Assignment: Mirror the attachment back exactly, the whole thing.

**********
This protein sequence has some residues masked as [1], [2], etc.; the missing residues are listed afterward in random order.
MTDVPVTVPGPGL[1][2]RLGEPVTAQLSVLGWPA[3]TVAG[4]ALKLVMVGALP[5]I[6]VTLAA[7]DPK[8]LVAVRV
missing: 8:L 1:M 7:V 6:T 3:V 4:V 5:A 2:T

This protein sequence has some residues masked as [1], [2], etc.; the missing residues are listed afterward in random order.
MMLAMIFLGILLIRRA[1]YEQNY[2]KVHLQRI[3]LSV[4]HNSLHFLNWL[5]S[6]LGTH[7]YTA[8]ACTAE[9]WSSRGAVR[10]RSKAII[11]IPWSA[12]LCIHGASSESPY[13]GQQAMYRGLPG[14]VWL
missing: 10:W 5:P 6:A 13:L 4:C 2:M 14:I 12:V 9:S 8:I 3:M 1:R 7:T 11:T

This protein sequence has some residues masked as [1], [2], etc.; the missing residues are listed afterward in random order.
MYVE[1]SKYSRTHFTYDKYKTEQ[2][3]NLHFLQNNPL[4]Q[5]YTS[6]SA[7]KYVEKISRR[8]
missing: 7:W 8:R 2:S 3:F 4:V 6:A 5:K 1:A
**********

This protein sequence has some residues masked as [1], [2], etc.; the missing residues are listed afterward in random order.
MTDVPVTVPGPGL[1][2]RLGEPVTAQLSVLGWPA[3]TVAG[4]ALKLVMVGALP[5]I[6]VTLAA[7]DPK[8]LVAVRV
missing: 8:L 1:M 7:V 6:T 3:V 4:V 5:A 2:T

This protein sequence has some residues masked as [1], [2], etc.; the missing residues are listed afterward in random order.
MMLAMIFLGILLIRRA[1]YEQNY[2]KVHLQRI[3]LSV[4]HNSLHFLNWL[5]S[6]LGTH[7]YTA[8]ACTAE[9]WSSRGAVR[10]RSKAII[11]IPWSA[12]LCIHGASSESPY[13]GQQAMYRGLPG[14]VWL
missing: 10:W 5:P 6:A 13:L 4:C 2:M 14:I 12:V 9:S 8:I 3:M 1:R 7:T 11:T

This protein sequence has some residues masked as [1], [2], etc.; the missing residues are listed afterward in random order.
MYVE[1]SKYSRTHFTYDKYKTEQ[2][3]NLHFLQNNPL[4]Q[5]YTS[6]SA[7]KYVEKISRR[8]
missing: 7:W 8:R 2:S 3:F 4:V 6:A 5:K 1:A